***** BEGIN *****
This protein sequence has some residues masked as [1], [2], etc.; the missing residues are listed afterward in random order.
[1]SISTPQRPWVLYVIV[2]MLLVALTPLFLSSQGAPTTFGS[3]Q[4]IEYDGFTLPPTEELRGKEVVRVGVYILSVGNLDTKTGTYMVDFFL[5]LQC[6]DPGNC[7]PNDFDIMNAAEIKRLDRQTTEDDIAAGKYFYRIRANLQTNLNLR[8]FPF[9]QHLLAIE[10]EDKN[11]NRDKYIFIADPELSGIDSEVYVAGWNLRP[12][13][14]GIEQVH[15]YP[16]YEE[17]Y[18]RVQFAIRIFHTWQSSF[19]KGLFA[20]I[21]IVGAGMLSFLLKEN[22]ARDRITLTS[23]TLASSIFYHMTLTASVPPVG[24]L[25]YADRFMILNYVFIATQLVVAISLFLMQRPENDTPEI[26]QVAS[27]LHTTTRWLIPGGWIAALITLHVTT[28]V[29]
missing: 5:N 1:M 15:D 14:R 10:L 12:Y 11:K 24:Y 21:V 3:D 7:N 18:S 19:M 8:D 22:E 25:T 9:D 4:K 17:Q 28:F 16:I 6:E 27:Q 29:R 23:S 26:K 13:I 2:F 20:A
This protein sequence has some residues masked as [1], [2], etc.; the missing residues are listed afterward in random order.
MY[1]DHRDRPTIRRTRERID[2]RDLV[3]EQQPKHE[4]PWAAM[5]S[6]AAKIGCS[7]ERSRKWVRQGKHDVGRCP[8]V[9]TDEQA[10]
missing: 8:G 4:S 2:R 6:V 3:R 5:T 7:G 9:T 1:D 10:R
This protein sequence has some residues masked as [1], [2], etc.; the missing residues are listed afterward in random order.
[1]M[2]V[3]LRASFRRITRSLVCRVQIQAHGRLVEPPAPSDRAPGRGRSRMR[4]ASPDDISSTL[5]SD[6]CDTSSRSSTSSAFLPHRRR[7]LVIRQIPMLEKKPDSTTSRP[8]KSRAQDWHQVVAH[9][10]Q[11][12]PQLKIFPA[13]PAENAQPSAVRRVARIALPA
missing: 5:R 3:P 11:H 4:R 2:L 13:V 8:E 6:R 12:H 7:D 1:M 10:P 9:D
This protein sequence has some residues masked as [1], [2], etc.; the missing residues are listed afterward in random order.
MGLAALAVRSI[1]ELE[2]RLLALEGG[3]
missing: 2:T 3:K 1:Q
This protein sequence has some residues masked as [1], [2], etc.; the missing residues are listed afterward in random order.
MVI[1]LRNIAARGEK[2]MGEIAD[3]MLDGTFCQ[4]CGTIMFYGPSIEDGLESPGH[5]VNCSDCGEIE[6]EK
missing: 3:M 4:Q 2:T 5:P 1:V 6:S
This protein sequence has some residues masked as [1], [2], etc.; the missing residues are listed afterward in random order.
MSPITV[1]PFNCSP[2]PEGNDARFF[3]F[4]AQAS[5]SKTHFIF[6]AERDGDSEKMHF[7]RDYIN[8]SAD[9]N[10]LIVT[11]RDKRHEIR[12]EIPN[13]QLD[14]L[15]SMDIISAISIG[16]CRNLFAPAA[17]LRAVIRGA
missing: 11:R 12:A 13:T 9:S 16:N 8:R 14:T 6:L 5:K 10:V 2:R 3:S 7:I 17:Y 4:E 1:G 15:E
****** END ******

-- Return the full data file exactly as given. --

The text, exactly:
This protein sequence has some residues masked as [1], [2], etc.; the missing residues are listed afterward in random order.
[1]SISTPQRPWVLYVIV[2]MLLVALTPLFLSSQGAPTTFGS[3]Q[4]IEYDGFTLPPTEELRGKEVVRVGVYILSVGNLDTKTGTYMVDFFL[5]LQC[6]DPGNC[7]PNDFDIMNAAEIKRLDRQTTEDDIAAGKYFYRIRANLQTNLNLR[8]FPF[9]QHLLAIE[10]EDKN[11]NRDKYIFIADPELSGIDSEVYVAGWNLRP[12][13][14]GIEQVH[15]YP[16]YEE[17]Y[18]RVQFAIRIFHTWQSSF[19]KGLFA[20]I[21]IVGAGMLSFLLKEN[22]ARDRITLTS[23]TLASSIFYHMTLTASVPPVG[24]L[25]YADRFMILNYVFIATQLVVAISLFLMQRPENDTPEI[26]QVAS[27]LHTTTRWLIPGGWIAALITLHVTT[28]V[29]
missing: 5:N 1:M 15:D 14:R 10:L 12:Y 11:K 24:Y 21:V 3:D 7:N 18:S 19:M 8:D 22:E 25:T 9:D 4:K 17:Q 28:F 16:I 6:E 27:Q 29:R 23:S 26:K 13:I 2:F 20:A
This protein sequence has some residues masked as [1], [2], etc.; the missing residues are listed afterward in random order.
MY[1]DHRDRPTIRRTRERID[2]RDLV[3]EQQPKHE[4]PWAAM[5]S[6]AAKIGCS[7]ERSRKWVRQGKHDVGRCP[8]V[9]TDEQA[10]
missing: 8:G 4:S 2:R 6:V 3:R 5:T 7:G 9:T 1:D 10:R
This protein sequence has some residues masked as [1], [2], etc.; the missing residues are listed afterward in random order.
[1]M[2]V[3]LRASFRRITRSLVCRVQIQAHGRLVEPPAPSDRAPGRGRSRMR[4]ASPDDISSTL[5]SD[6]CDTSSRSSTSSAFLPHRRR[7]LVIRQIPMLEKKPDSTTSRP[8]KSRAQDWHQVVAH[9][10]Q[11][12]PQLKIFPA[13]PAENAQPSAVRRVARIALPA
missing: 5:R 3:P 11:H 4:R 2:L 13:V 8:E 6:R 12:H 7:D 1:M 10:P 9:D
This protein sequence has some residues masked as [1], [2], etc.; the missing residues are listed afterward in random order.
MGLAALAVRSI[1]ELE[2]RLLALEGG[3]
missing: 2:T 3:K 1:Q
This protein sequence has some residues masked as [1], [2], etc.; the missing residues are listed afterward in random order.
MVI[1]LRNIAARGEK[2]MGEIAD[3]MLDGTFCQ[4]CGTIMFYGPSIEDGLESPGH[5]VNCSDCGEIE[6]EK
missing: 3:M 4:Q 2:T 5:P 1:V 6:S
This protein sequence has some residues masked as [1], [2], etc.; the missing residues are listed afterward in random order.
MSPITV[1]PFNCSP[2]PEGNDARFF[3]F[4]AQAS[5]SKTHFIF[6]AERDGDSEKMHF[7]RDYIN[8]SAD[9]N[10]LIVT[11]RDKRHEIR[12]EIPN[13]QLD[14]L[15]SMDIISAISIG[16]CRNLFAPAA[17]LRAVIRGA
missing: 11:R 12:A 13:T 9:S 16:N 8:R 14:T 6:L 5:K 10:V 2:R 3:S 7:I 17:Y 4:E 1:G 15:E